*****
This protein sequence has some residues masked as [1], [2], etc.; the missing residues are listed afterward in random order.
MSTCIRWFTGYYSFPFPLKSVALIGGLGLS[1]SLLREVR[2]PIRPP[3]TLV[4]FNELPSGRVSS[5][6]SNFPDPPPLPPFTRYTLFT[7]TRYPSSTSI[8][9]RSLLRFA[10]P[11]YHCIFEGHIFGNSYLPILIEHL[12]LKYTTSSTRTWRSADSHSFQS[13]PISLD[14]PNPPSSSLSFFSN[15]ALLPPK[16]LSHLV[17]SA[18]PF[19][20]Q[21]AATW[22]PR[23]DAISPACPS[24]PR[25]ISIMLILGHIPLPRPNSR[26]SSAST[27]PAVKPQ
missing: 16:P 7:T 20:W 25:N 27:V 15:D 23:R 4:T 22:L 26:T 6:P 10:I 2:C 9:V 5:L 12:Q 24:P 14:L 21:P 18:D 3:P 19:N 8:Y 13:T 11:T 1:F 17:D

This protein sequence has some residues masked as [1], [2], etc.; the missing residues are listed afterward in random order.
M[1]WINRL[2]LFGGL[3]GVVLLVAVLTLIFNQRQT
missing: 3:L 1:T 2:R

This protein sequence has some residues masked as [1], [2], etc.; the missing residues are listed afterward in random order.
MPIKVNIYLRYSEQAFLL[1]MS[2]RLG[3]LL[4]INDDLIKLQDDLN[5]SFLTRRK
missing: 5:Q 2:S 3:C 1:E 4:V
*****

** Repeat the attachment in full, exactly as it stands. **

This protein sequence has some residues masked as [1], [2], etc.; the missing residues are listed afterward in random order.
MSTCIRWFTGYYSFPFPLKSVALIGGLGLS[1]SLLREVR[2]PIRPP[3]TLV[4]FNELPSGRVSS[5][6]SNFPDPPPLPPFTRYTLFT[7]TRYPSSTSI[8][9]RSLLRFA[10]P[11]YHCIFEGHIFGNSYLPILIEHL[12]LKYTTSSTRTWRSADSHSFQS[13]PISLD[14]PNPPSSSLSFFSN[15]ALLPPK[16]LSHLV[17]SA[18]PF[19][20]Q[21]AATW[22]PR[23]DAISPACPS[24]PR[25]ISIMLILGHIPLPRPNSR[26]SSAST[27]PAVKPQ
missing: 16:P 7:T 20:W 25:N 27:V 15:D 23:R 4:T 22:L 26:T 6:P 10:I 2:C 9:V 5:L 12:Q 24:P 14:L 21:P 18:D 3:P 19:N 8:Y 13:T 11:T 1:F 17:D

This protein sequence has some residues masked as [1], [2], etc.; the missing residues are listed afterward in random order.
M[1]WINRL[2]LFGGL[3]GVVLLVAVLTLIFNQRQT
missing: 3:L 1:T 2:R

This protein sequence has some residues masked as [1], [2], etc.; the missing residues are listed afterward in random order.
MPIKVNIYLRYSEQAFLL[1]MS[2]RLG[3]LL[4]INDDLIKLQDDLN[5]SFLTRRK
missing: 5:Q 2:S 3:C 1:E 4:V